9. 3PriusMike

    3PriusMike Prius owner since 2000, Tesla M3 2018

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    How would you word it?

    Define ordinary.

    Mike
     
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  10. 3PriusMike

    3PriusMike Prius owner since 2000, Tesla M3 2018

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    So, would a car that has hundreds of thousands pre-orders, without seeing it, qualify as having appeal?
    What is your criteria?

    Mike
     
    #10 3PriusMike, Apr 11, 2019
    Last edited: Apr 11, 2019
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  11. bisco

    bisco cookie crumbler

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    Even better, they should drop phev’s like Massachusetts did and go right to bev’s only.
    Stop encouraging gasoline use
     
  12. john1701a

    john1701a Prius Guru

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    This is basic economics, the 101 first-day intro stuff. Toyota sells over 10 million vehicles annually. Those subsidized sales of "hundreds of thousands" only equates to less the 4% of their production alone. Worldwide, the total comes to almost 60 million. That perspective clearly shows us the initial sales are only low-hanging fruit... especially when you try to consider what they would have been without tax-credits through legacy channels.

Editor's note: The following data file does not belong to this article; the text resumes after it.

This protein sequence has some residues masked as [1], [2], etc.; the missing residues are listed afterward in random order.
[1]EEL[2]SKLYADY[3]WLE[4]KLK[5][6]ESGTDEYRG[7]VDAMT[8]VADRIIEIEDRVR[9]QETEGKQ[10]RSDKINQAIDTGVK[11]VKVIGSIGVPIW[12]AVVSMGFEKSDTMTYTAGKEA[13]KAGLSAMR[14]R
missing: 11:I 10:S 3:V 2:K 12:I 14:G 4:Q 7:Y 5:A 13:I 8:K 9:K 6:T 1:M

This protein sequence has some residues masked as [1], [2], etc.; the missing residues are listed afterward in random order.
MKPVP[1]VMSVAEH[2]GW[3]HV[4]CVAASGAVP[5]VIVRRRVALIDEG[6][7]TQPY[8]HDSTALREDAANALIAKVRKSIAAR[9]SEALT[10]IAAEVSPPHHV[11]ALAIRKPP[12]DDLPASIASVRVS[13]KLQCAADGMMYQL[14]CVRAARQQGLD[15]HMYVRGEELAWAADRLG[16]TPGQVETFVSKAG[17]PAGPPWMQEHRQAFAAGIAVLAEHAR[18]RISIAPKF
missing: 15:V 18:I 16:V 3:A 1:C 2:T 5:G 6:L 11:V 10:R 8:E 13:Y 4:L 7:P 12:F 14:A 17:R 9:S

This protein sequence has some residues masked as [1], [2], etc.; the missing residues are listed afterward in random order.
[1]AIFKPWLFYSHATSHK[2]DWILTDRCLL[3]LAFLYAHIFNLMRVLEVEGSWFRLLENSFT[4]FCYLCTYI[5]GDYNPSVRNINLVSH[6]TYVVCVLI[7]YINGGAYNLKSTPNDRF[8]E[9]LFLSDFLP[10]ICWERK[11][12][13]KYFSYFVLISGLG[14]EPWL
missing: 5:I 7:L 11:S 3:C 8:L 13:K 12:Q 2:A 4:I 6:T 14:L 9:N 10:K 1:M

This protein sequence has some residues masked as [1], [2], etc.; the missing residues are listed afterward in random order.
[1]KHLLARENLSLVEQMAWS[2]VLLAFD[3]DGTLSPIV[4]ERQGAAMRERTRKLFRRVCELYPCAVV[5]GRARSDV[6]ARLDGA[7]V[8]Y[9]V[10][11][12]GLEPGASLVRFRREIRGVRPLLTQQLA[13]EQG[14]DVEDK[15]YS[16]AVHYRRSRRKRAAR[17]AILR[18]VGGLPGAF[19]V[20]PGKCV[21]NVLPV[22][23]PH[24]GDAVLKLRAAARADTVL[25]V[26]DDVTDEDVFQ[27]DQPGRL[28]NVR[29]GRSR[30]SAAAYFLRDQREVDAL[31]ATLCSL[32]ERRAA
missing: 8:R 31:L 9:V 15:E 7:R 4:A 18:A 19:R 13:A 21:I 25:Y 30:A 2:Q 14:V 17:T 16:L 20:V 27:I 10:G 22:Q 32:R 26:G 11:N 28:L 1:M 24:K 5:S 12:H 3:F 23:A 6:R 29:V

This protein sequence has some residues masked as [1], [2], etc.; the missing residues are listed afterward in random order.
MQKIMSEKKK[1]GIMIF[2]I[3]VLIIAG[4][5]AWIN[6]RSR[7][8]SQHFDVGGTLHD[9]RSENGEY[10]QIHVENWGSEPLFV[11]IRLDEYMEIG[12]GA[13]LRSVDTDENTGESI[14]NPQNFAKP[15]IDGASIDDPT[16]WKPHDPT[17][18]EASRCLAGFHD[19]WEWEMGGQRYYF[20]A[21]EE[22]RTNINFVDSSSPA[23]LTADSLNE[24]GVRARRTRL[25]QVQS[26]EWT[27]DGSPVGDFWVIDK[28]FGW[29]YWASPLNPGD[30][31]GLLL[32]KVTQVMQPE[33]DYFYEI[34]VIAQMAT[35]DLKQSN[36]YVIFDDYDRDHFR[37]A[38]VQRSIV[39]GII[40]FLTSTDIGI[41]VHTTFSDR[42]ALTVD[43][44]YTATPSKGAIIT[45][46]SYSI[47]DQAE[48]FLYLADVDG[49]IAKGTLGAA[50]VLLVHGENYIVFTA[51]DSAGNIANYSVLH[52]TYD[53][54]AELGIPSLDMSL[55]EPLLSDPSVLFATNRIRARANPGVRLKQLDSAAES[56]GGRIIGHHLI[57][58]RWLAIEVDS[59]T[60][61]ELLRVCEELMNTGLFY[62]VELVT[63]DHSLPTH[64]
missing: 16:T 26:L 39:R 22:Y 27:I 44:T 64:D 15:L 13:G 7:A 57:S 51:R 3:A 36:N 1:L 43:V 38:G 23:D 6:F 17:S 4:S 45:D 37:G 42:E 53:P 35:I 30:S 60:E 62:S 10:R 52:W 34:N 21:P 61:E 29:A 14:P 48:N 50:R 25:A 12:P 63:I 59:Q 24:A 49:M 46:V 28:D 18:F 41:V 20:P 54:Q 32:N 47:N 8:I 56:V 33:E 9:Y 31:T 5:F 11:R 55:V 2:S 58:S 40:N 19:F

13. john1701a

    john1701a Prius Guru

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    That also is basic economics. It's whatever represents a major of customers. In this case, that's people who go to the dealership of their favorite brand and simply just shop around. They have a general idea what they would like and want if from the source they've grown to trust.

    Looking at inventory & sales numbers, it's easy to see the outcome. Whatever plug-in is offered should target that same pattern. This is why each automaker was given the discretion of how their tax-credit allocation could be used.